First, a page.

Zero Waste + Pre Consumer Waste Hosiery + Surface Design + Visible Mending 


Katherine Soucie established her sustainable textile design research and practice in 2003 in Vancouver upon graduating from Capilano University's Textile Arts Program.  The studio was formed as a result of a proprietary textile process she developed as a student. Her thesis research was looking at how to create new sustainable textiles from existing textile mill waste.  From this, her signature hosiery textile process was born. She transforms pre-consumer waste hosiery (aka. pantyhose mill waste) from Canadian manufacturers into new textiles, garments, accessories and by-products.  Artisanal textile applications, obsolete machinery, low impact dyes and textile inks are the foundation of this application.  Soucie states, " I am not doing anything new.  I am reimagining the past, giving life to the obsolete and forgotten. I value the skillset and knowledge that has been passed down to me as a maker and as a maker I have a responsibility as to what I put out in the environment. I create new textiles in response to the material waste produced by industry here in Canada and transform modes of production (hand, industrial, digital) into collaborations that allow for past technologies to inform the present. Acting as a guide to creative breakthroughs and new pathways I am constantly researching and developing ways to integrate modern day technology, practices and industry at large to produce hand made textiles in a zero waste manner."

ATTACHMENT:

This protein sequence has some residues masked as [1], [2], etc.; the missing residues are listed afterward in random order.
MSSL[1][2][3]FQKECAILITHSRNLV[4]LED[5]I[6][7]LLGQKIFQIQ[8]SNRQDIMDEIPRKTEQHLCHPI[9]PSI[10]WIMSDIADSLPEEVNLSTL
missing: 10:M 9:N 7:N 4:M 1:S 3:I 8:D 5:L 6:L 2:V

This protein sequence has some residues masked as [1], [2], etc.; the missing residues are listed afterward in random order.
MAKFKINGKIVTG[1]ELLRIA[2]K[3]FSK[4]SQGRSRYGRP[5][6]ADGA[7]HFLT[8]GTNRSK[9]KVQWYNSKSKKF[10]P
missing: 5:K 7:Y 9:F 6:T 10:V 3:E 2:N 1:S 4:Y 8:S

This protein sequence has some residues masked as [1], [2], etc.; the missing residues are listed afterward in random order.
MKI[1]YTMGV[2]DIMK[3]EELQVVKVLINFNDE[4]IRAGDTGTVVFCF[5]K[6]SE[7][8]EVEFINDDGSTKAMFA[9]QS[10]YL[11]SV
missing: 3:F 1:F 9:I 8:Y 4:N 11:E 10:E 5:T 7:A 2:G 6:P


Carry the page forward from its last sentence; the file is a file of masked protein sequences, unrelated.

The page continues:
-- excerpt from Marilyn Wilson's book, Life Outside the Box

 From 2002-2013, Soucie spent much of this time researching and developing ways to reimagine this material resource.  During this time several textile and garment collections were produced which has come to serve as foundation for the future of Sans Soucie and our signature hosiery textile process.  


Textile Research:


Visible Mending Research + Post Consumer Textile + Apparel Waste


Visible Mending is not just an act of mending and repair it is also a design practice and mode of production. I began to explore visible mending in the 1990's as a teenager trying to alter and create new ensembles that reflected my cultural identity.  A cultural identity that was an eclectic mix of whatever vintage clothing, hand me downs, dead stock and textile mills ends I could get my hands on.   Little did I know this would lead me towards a career specializing in the (re)imagination of textile waste for the sole purpose of reverse engineering it.  

Mending is traditionally an application that was considered needle craft and was hand administered to invisibly repair holes, tears, snags, etc. in textiles and garments.  My work and research is the complete opposite to this.  I use obsolete and discarded industrial sewing machines to construct cloth and to create surface treatments that act as important structural details in my textiles and work.  I employ artisanal hand dyeing and screen printing methods using environmentally friendly processes that encourages my abiliity to use and reuse as I go.  Rather than hiding the stitching, I intentionally design, construct and reconstruct all my textiles and forms using modes of applications where the visible mend becomes not only a structural aesthetic detail but it is a reminder of what this material has undergone.